Being a parent is the hardest job in the world.

Being a parent who is undergoing family law battles is… well… it’s something you now have to do.

So find your new support network by using an online forum to help you through these times.

 

Are lawyers the only true experts on family law matters?

Like many Americans, I have gone through both a divorce and having to litigate family law issues in a court of law. I have spent enormous amounts of money hiring lawyers to represent me, and have often represented myself.

Unlike most Americans, while I was going through the litigation, I decided to enter law school. So my approach to family law is also intersected with my academic life of being a PhD in Technology. Yes, I like to learn. That is obvious. And it is upon this nexus of real-world experiences/law student/academic that I’ve started blogging.

Recently, I pitched an idea to a legal website about the potential use by family law attorneys of the Ashley Madison data dump. My idea was quickly rejected; I was told that I could not write about substantive law because I was too junior of a lawyer. I found this humorous because I’m not yet a lawyer at all! However, this dismissal was telling.

Do lawyers really believe that only other senior lawyers are qualified as experts in family law?

Are lawyers the only experts of family law?

Are lawyers the only experts of family law?

I beg to differ. First and foremost, a JD or bar-passage does not make anyone an automatic and well-rounded expert in every legal sense. Many lawyers I know believe the degree means you’re ready to start practicing law. It’s the same thing in many colleges… students learn the most after they receive the degree.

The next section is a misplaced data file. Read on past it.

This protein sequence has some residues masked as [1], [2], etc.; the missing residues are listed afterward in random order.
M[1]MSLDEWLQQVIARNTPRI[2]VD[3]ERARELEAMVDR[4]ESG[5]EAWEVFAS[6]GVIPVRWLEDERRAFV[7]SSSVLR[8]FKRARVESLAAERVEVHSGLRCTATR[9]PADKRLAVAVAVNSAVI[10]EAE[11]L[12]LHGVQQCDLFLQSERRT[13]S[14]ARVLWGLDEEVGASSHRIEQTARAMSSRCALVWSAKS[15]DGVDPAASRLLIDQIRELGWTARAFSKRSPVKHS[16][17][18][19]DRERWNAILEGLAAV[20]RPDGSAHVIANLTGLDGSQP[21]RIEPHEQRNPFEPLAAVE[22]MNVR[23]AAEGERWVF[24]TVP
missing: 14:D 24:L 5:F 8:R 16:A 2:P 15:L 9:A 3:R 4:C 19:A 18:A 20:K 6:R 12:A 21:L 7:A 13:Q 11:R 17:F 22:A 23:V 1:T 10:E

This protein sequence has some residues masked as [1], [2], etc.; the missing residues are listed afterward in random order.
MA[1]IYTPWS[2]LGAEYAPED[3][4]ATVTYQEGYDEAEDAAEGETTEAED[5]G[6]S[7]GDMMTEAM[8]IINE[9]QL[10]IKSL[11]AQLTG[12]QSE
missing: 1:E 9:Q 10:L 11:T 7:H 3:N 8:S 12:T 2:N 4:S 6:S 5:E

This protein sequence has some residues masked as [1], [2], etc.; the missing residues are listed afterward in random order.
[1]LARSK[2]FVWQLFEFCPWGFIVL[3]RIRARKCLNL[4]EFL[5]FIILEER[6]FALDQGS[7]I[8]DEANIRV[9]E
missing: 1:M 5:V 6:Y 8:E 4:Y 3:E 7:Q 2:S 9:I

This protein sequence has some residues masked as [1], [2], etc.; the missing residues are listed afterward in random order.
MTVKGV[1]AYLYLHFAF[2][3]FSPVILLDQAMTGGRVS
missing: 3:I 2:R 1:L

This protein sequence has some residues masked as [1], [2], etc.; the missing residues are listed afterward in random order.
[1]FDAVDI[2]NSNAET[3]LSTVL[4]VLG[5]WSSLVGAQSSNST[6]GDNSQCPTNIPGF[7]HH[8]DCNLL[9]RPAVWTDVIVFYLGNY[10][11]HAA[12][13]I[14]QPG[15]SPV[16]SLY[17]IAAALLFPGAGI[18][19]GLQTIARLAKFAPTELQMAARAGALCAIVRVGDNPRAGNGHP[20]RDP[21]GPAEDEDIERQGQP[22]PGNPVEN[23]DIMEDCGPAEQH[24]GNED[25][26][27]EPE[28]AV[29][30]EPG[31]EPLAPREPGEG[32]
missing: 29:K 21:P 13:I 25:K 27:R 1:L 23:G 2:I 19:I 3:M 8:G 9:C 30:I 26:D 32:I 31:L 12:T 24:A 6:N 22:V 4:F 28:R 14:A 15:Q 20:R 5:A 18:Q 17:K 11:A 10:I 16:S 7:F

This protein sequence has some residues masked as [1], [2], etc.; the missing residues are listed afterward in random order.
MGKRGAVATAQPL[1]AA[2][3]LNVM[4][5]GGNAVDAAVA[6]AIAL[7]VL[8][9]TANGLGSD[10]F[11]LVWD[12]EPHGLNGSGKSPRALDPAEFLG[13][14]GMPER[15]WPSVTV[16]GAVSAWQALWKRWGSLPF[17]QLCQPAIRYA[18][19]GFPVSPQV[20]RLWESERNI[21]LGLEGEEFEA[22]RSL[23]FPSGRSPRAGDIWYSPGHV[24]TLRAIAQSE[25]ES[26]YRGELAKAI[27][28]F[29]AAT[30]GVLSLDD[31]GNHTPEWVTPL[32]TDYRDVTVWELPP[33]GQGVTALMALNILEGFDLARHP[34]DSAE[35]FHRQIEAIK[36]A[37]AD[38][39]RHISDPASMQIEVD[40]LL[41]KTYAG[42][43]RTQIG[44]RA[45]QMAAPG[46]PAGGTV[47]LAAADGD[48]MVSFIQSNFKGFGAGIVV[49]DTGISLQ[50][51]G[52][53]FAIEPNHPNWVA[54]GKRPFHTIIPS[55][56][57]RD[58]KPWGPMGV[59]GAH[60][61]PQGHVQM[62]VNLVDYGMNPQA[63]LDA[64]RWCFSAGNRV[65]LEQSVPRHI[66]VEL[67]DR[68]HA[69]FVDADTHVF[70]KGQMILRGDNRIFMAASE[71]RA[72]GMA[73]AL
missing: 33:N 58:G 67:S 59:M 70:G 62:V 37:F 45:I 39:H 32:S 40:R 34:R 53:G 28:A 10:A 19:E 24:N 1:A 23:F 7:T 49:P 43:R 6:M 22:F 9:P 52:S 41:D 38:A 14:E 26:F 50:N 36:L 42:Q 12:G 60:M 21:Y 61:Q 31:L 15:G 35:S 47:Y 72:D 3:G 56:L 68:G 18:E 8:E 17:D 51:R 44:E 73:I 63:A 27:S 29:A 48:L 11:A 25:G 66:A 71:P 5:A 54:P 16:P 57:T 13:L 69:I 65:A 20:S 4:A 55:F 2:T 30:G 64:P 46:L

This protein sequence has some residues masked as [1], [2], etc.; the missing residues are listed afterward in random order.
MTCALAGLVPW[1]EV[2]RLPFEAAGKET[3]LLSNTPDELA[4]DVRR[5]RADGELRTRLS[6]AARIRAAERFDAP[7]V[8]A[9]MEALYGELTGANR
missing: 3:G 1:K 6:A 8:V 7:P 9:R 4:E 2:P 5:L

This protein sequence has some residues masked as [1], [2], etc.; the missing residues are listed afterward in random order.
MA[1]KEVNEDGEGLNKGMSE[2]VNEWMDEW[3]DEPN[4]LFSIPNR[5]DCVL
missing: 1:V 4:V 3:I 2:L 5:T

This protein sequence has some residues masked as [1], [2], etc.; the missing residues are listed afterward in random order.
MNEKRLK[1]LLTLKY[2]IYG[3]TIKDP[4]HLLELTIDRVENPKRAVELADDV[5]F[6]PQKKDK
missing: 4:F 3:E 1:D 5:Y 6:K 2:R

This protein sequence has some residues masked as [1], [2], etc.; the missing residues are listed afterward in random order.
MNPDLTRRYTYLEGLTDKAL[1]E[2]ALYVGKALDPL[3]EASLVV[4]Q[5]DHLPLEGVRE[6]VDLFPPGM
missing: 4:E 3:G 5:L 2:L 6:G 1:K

Secondly, being dragged through litigation almost forces a party to compile and acquire legal knowledge.  My knees were skinned with the “real world” applications and twists of the family law courts. And I was able to see the disconnection between what I was experiencing within the courts as compared to the beautiful theory of the law. Law school taught me the law and what the ideal process should be. My experiences as a defendant taught me the applications and realities. Additionally, most of my law professors would answer my questions with, “Family law has its own rules”, which gave me the impression that this area of law truly needs people who have practical experiences gained in more ways than by being the attorney of record.

On that same note, the fact is that many people are litigating without the assistance or representation of legal counsel. It’s incredibly expensive to be involved in a lawsuit. A surprising fact is that 2/3rds of California family law cases are filed by a self-represented litigant! So whether it is by choice or by default, people going through the system are learning in a way that is experiential.

Additionally, the State of Washington has started a program where, surely, these non-lawyers will claim expertise in family law matters!

Some lawyers are taking note of these changes and reacting in a flexible way. They may be offering non-traditional services like limited scope representation (ala Julie Tolek) or teaching people how to represent themselves without an attorney (ala Jason Levoy)

Based upon my experiences, the changing fee structures offered by flexible attorneys, and the emerging programs to license non-lawyers in the area of family law, I think that the belief that senior attorneys are the only family law experts is, well, antiquated. We become experts in various ways.